Since the beginning of the year, Jim Cramer has seen a hideous beatdown of growth stocks, especially enterprise software stock Salesforce.
The stock plunged to $62 on Wednesday, down from $78 at the end of 2015 on no real fundamental news. It was simply just a stock market rotation away from richly valued growth stocks.
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Salesforce reported after the close Wednesday and delivered in-line earnings with higher than expected revenue, up 25 percent year-over-year and raised its fiscal year 2017 guidance. This caused the stock to soar after hours.
With the blow that stocks like LinkedIn and Tableau brought to the market recently, could cloud stocks be making a comeback?
Salesforce CEO Marc Benioff said not all cloud stocks are the same, stating, "There has been a great cloud washing, where every company says they are the cloud — but beware of the false cloud, Jim … because there are many false clouds out there."
Everywhere Cramer goes, people ask him if the U.S. is headed into a recession. And then he hears other whispers, saying that the Fed feels the need to raise rates and maybe it will happen in March.
"When you look beyond the market's tight linkage to the price of oil, the idea that we could be headed into a recession has become a powerful theme, a whispered undercurrent in this environment that surfaces whenever oil takes a dive," the "Mad Money" host said.
In fact, Cramer thinks the two separate conversations should be combined together to say, "We are going to have a recession and the Fed is going to raise rates right into it."
Or maybe a more cynical approach would be to say that the U.S. is going to have a recession because of the Fed, Cramer said.
"I almost wonder if they live in a vacuum. Who are they talking to? Don't they at least have some buddies who are concerned about a recession? Don't they know some people are pulling back from investing?" Cramer said.
As long as the Fed governors remain upbeat, Cramer expects more days on the market ahead that will be down, not up.
February has been an incredible month for the stock market, and now Cramer is ready to sort through the stocks that have fallen out of favor to see if any are ready for investing.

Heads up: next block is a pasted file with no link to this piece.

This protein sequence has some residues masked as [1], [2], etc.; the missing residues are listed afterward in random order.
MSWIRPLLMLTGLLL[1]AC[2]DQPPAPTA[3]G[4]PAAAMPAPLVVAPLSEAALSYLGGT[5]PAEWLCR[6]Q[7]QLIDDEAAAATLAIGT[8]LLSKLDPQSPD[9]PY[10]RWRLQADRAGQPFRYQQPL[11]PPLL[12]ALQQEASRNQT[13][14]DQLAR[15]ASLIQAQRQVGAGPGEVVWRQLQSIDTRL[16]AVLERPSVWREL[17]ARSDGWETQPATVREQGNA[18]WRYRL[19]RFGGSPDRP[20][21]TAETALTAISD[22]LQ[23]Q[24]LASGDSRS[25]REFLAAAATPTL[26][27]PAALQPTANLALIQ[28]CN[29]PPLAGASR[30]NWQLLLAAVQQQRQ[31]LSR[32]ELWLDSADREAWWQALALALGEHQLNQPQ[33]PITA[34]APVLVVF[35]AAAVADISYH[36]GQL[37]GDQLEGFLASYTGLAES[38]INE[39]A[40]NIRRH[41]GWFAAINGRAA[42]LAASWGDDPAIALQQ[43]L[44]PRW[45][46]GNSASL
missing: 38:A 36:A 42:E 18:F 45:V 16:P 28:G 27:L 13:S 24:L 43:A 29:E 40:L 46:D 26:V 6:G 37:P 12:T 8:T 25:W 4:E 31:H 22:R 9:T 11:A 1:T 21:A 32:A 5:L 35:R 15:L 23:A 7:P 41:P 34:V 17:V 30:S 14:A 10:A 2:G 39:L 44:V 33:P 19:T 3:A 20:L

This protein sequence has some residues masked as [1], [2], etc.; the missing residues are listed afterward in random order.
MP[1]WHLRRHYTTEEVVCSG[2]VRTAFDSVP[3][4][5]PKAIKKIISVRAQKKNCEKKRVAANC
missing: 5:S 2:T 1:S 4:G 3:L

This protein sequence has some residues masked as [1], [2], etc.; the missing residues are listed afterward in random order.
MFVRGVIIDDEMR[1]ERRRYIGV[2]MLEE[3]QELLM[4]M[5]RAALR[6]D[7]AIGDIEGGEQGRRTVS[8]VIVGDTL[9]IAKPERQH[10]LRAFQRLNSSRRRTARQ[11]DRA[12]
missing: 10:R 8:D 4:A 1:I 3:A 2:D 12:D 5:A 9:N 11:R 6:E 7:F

Williams-Sonoma is the home furnishings company that owns such brands as Pottery Barn and West Elm. The stock rallied to $89 at its peak last August, all the way up from $20 at the beginning of 2010.
However, since that top, the stock has practically taken a nosedive, plunging to $56 on Wednesday and making another tumble after hours.
While it is possible for the stock to come roaring back, Cramer suggested for investors to say away from it until the company reports earnings again on March 16. If the results are strong —then he will change his opinion.
But for those investors looking for a retail play on housing, he said to stick with best-of-breed retailer Home Depot.
"Avoid Williams-Sonoma until it becomes clear that management has a plan to reignite their business," Cramer said.
It seems to Cramer these days that with so much negative news surrounding Apple, the stock refuses to plummet. It makes him think that the stock could have a real upside later in the year.
"Have you noticed that they have thrown everything at Apple but the kitchen sink, and the darned thing just won't come down?" the "Mad Money" host asked.
Cramer thinks it is entirely possible that Apple is buying back stock with the knowledge that the next time it reports will be before the new iPhone 7 is released. He thinks selling the stock now with everyone aware that Apple could have a weak quarter could be counterintuitive.
And at 10 times earnings, maybe the bad news is already baked in to the shares.
"Apple could have some real upside later in the year, which is why I reiterate my view that you want to own this stock, not trade it," Cramer said.
One story that seems to have stalled is Popeyes Louisiana Kitchen, the fried chicken chain with approximately 2,500 locations in the U.S. For years, Cramer has considered this to be one of the best turnaround stories in the restaurant space.
Popeyes reported on Tuesday, and delivered a 1-cent earnings beat from a 42-cent basis, slightly weaker than expected revenues and a 2.8 percent increase in same-store sales — a deceleration from last year. But the real issue was the guidance, with management providing a weaker than expected forecast for 2016.
What happened? To find out, Cramer spoke with Popeyes CEO Cheryl Bachelder.
"We announced new bold goals for Popeyes for the next 7 to 10 years, and a plan to really step up the performance of the company. So, that's really what I think we need to be focused on … But we'll get after innovation and sharp price points and we'll be back to our strong performance," Bachelder said.
In the Lightning Round, Cramer gave his take on various caller- favorite stocks:
Citigroup: "You have to hold that, because right now the banks are in a world of hurt. We are not going to be able to make a decision to buy these until we get more clarity on oil and gas."
Senior Housing Properties Trust: "I am worried about all the senior housing properties companies and until we hear from Deb Cafaro from Ventas [CEO] because these stocks have been in a world of pain and I'm not going to let you get in there."